Shark sculpture by Washed Ashore. Note identifiable trash items in the shark such as shoe soles.
(Image by Washed Ashore) Details DMCA
On Sunday morning the weather was spectacular and I headed to Norfolk Botanical Garden, which is currently hosting a national art exhibition, Washed Ashore: Art to Save the Sea through October 31, 2021. The display features larger-than-life sculptures of marine life created from ocean trash found on beaches, and includes fish, penguins, polar bears and a huge shark.
Artist Angela Haseltine Pozzi. Note identifiable trash items in the penguin such as flip flops and plastic chain.
(Image by Washed Ashore) Details DMCA
Artist Angela Haseltine Pozzi is the founder and creative director of the Oregon non-profit, Washed Ashore, a grassroots environmental organization that works to bring awareness to the world's growing plastic pollution problem through art. More than 14,000 volunteers have helped clean beaches, collecting over 35 tons of debris. After the debris is collected and cleaned, it is sorted by color; none of the debris is painted.
Angela designs each sculpture, and under her artistic direction lead designers and volunteers have transformed the ocean trash into more than 85 giant sculptures over the last decade, depicting animals and sea life affected by plastic pollution. Washed Ashore has a permanent exhibit at the Smithsonian Museum of Natural History as well as several traveling exhibits that tour the country. Look for upcoming exhibitions in Lincoln City Cultural Center OR; John Ball Zoo, MI; Wichita Gardens, KS and Tennessee Aquarium, TN; dates are listed at the end of this article.
Pozzi notes that all of this art is made to be touched.
According to the World Economic Forum and the Ellen MacArthur foundation, by 2050 there will be more plastic in the oceans than fish.
Rosa the Bald Eagle is the star of the show at Virginia's Norfolk Botanical Garden. The sculpture has a 15-foot wing span and is named after Rosa Parks.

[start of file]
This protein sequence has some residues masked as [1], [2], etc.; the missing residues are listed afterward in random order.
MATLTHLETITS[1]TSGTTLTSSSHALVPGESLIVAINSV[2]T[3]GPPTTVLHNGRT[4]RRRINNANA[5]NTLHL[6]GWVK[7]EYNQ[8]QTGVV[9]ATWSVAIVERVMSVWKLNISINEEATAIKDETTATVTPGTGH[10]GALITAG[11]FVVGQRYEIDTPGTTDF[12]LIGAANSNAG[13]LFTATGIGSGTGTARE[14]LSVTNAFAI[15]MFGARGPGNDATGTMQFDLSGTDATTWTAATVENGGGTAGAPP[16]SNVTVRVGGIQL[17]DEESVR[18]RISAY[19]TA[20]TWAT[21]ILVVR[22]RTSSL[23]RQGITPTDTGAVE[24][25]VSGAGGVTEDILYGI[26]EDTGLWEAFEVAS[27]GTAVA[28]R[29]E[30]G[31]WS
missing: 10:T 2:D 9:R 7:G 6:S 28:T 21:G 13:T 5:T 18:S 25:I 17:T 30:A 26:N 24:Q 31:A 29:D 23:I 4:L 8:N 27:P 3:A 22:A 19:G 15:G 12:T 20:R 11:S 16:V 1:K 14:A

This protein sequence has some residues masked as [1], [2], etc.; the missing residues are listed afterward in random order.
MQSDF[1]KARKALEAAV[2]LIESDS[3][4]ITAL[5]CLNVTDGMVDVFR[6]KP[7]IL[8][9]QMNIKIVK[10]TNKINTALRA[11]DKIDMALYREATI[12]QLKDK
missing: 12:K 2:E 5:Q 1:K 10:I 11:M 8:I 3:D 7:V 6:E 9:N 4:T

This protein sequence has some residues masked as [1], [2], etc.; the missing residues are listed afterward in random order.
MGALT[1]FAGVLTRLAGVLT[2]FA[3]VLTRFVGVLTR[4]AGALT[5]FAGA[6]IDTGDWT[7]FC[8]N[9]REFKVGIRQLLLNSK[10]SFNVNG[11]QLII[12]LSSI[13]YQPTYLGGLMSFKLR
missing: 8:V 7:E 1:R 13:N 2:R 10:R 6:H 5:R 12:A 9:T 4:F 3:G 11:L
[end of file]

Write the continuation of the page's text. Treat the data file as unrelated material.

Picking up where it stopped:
More than 1,550 volunteers from seven states, including hundreds of NBG volunteers, helped to create sections of the eagle. Local students, families and military groups constructed 700 of these feathers - more than 4,000 feathers were created in total!
Detail of feathers, Rosa the Eagle sculpture by Washed Ashore
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After enjoying the exhibit, I found a place to sit and sketch one of the bridges in the park.
The Norfolk Botanical Garden is currently 175 acres. It was started when land was set aside for a botanical garden in 1938. Under a Works Progress Administration (WPA) grant, 200 African-American women and 20 men cleared the site. By March 1939, 4,000 azaleas, 2,000 rhododendrons, several thousand miscellaneous shrubs and trees, and 100 bushels of daffodils had been planted. A number of gardens were added through the 1950s and 1960s, including a Japanese garden, desert plants garden, colonial garden and rose garden. At one point when the neighboring Norfolk International Airport expanded, it took 20 acres of the garden. In 2005, the Norfolk Botanical Garden was added to the National Register of Historic Places, protecting it from further loss of land.
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Upcoming Washed Ashore touring exhibitions:
Lincoln City Cultural Center, Lincoln City, OR: October 12, 2021 - March 13, 2022
John Ball Zoo, Grand Rapids MI: April 22, 2021 - October 16, 2022
Wichita Gardens, Wichita Kansas: May 15th 2022 - November 3, 2022
Tennessee Aquarium, Chattanooga Tennessee: April 16, 2022 - October 16, 2022
About Norfolk Botanical Garden
Norfolk Botanical Garden is an oasis of more than 60 themed gardens encompassing 175 beautiful acres. From stunning plant collections to WOW - World of Wonders: A Children's Adventure Garden, this diverse natural beauty can be explored by tram, boat, or walking tours. The Garden is accredited by the American Alliance of Museums, recognized as a Virginia Historic Landmark, listed on the National Register of Historic Places and designated a Virginia Green attraction. It is managed by Norfolk Botanical Garden, Inc. and supported by the City of Norfolk. The mission of Norfolk Botanical Garden is to immerse visitors in a world of beauty, lead through environmental action, and inspire through education and connection to nature. If you visit, bring a refillable water bottle, water stations are available in the garden.